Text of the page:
Welcome to Stackelbrae – a medieval/post-medieval farmstead at the south end of Eday, Orkney.
It’s being aggressively eroded by the sea, exposing complex structural remains and rich midden deposits. We investigated them between 2006 and 2009 to find out more…
The tide at Stackelbrae
What’s in a Midden?
Middens may be rubbish dumps, but that means they’re often long-lived, rich sources of information. We can tell a lot about people’s diet and livelihoods from a midden.
By analysing the midden at Stackelbrae we were able to better understand farming and fishing practices there over several centuries.
For instance, we found fish bones showing that cod, saithe, ling, rocklings and haddock were all part of the diet. Small numbers of other families, including flatfish, skates, eels and wrasse were there too. There were also dense limpet dumps, which would have been used as bait.
Alongside the plant remains and animal bones from Stackelbrae, this shows us the inhabitants had access to a wide range of resources.
Excavating the midden
For Cod’s Sake: Fishing in the Viking & Norse Periods
The Northern Isles have an abundance of Viking Age and Late Norse period fish assemblages (a term we use to mean a collection of objects).
Cod became increasingly important from the late Iron Age onwards. It was the fish of choice in the Viking Age, exploited in vast quantities and deposited in specialised (enormous!) fish middens at coastal sites. The fish bone from Stackelbrae also follows this pattern.
The oldest parts of the midden mainly show large cod family fish from deeper waters. When we used radiocarbon dating, we found an early midden layer going back to the 9th – 12th century.
Sea-faring knowledge was essential, as these larger cod were more likely to be caught in deeper water, some distance offshore. Considerable knowledge of the sea, its risks, and boating technologies were needed.
During the 13th and 14th centuries, fishing practices in the Northern Isles started to chance. Exploitation of cod declined and the fish that were found became smaller.
Some Might Saithe: Medieval Fishing
At Stackelbrae, our analysis shows that residents began to use more smaller, inshore saithe some time in the late post-medieval/early modern period. It’s something we’ve also seen at other sites in Orkney, such as Quoygrew.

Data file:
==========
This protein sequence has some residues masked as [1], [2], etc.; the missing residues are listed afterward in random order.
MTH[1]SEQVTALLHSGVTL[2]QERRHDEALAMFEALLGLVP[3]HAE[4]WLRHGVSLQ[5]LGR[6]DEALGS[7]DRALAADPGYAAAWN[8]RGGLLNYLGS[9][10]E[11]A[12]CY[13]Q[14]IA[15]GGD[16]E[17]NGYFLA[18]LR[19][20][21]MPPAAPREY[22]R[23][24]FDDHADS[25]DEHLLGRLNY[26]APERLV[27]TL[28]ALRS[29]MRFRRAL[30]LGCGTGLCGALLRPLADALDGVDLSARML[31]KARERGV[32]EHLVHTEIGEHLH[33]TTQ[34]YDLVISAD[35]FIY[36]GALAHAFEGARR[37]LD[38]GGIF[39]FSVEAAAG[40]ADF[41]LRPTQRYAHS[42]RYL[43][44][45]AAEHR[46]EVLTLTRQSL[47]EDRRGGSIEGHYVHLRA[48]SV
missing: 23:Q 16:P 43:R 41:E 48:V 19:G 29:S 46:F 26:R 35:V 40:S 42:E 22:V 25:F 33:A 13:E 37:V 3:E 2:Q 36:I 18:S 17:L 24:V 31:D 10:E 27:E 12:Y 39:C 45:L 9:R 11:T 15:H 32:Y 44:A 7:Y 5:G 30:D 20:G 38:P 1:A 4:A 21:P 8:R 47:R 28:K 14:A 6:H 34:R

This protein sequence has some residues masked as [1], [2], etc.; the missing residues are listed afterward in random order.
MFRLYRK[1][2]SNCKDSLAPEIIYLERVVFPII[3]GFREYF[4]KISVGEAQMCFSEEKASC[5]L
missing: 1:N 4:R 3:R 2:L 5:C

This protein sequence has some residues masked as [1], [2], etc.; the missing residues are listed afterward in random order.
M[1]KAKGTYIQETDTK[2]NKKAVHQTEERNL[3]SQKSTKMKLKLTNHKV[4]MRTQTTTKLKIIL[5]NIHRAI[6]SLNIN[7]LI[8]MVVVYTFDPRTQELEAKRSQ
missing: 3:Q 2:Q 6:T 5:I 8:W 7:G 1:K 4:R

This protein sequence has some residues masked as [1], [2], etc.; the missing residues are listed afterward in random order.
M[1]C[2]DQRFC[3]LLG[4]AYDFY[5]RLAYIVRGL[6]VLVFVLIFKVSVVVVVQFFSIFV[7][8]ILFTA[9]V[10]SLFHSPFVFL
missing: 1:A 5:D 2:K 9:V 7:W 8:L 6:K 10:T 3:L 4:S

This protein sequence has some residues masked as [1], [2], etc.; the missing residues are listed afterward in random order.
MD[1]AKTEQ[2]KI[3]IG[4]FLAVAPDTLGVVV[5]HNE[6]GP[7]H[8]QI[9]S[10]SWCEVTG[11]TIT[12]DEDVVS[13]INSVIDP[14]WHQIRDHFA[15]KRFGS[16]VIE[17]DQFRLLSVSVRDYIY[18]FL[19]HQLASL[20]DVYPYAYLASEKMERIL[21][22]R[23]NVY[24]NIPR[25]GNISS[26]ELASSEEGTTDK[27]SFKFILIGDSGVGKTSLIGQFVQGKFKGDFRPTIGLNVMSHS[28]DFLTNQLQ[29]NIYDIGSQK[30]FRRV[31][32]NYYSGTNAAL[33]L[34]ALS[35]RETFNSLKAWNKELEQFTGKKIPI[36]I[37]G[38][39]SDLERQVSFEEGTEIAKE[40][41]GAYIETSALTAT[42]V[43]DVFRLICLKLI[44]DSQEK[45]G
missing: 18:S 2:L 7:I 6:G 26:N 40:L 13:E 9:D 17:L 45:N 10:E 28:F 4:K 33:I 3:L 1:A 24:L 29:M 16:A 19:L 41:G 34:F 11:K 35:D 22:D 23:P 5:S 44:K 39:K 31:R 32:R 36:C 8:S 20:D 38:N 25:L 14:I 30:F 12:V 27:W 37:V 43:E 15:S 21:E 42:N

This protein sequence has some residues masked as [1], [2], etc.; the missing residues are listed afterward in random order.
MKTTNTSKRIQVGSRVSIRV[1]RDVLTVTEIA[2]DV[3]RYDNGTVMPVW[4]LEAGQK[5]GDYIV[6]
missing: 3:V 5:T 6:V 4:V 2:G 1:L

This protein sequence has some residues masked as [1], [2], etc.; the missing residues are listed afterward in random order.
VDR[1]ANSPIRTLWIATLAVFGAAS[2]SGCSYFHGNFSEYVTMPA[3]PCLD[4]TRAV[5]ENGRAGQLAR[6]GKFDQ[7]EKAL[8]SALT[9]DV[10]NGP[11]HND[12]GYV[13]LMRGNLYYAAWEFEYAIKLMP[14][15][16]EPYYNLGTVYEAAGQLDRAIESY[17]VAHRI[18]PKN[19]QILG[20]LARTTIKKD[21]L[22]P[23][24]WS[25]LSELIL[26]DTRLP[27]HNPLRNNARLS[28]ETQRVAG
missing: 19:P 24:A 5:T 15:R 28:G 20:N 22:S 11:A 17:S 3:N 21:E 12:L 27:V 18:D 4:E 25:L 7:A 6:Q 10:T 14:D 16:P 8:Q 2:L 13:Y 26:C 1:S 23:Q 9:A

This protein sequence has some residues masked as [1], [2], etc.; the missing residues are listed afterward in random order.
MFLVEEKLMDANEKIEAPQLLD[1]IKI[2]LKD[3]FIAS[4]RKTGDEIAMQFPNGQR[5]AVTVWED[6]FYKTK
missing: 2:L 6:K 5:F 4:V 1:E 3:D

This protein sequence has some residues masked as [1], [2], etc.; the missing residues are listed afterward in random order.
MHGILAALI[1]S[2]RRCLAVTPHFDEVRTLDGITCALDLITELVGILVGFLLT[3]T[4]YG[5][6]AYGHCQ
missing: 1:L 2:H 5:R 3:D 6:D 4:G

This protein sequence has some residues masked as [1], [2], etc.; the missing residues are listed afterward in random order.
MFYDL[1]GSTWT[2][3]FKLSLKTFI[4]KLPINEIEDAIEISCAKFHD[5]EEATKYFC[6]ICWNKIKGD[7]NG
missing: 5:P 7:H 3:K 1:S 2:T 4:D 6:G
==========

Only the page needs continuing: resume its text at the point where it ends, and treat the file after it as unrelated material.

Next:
We know from historical sources inshore saithe was a huge part of the Orkney diet in the 18th and 19th centuries. Sources also show us Orcadians were no longer fishing deeper waters or on the same scale as in earlier centuries.
Butchered saithe bones
There were larger bones within the midden at Stackelbrae too though. We think this means the change in fishing methods from deep-sea to inshore took a long time.
And analysis of butchery marks on the fishbone suggests some fish may have been preserved for later consumption.
Denouement from the Deep
The Stackelbrae farmstead gives us a unique opportunity to examine changes in fishing methods. We also got to look at what fish was eaten from the Viking and Norse periods onwards. This is something that has tended to be missing from other sites.
While the inhabitants of Stackelbrae followed general fishing trends and methods, some remains show us traces of individual and local preferences – for instance in butchery.
Sites with substantial fish assemblages extending into the later 2nd millennium AD are very rare. The fish bone from Stackelbrae spans this period, filling a gap between the archaeological record ending and the historical record beginning.
At Stackelbrae, we took another step towards uncovering the full story of medieval and early modern fisheries of the Northern Isles.
Thanks to Amanda Brend, Project Officer with ORCA, and Dr Jennifer Harland of the UHI Archaeology Institute for this post.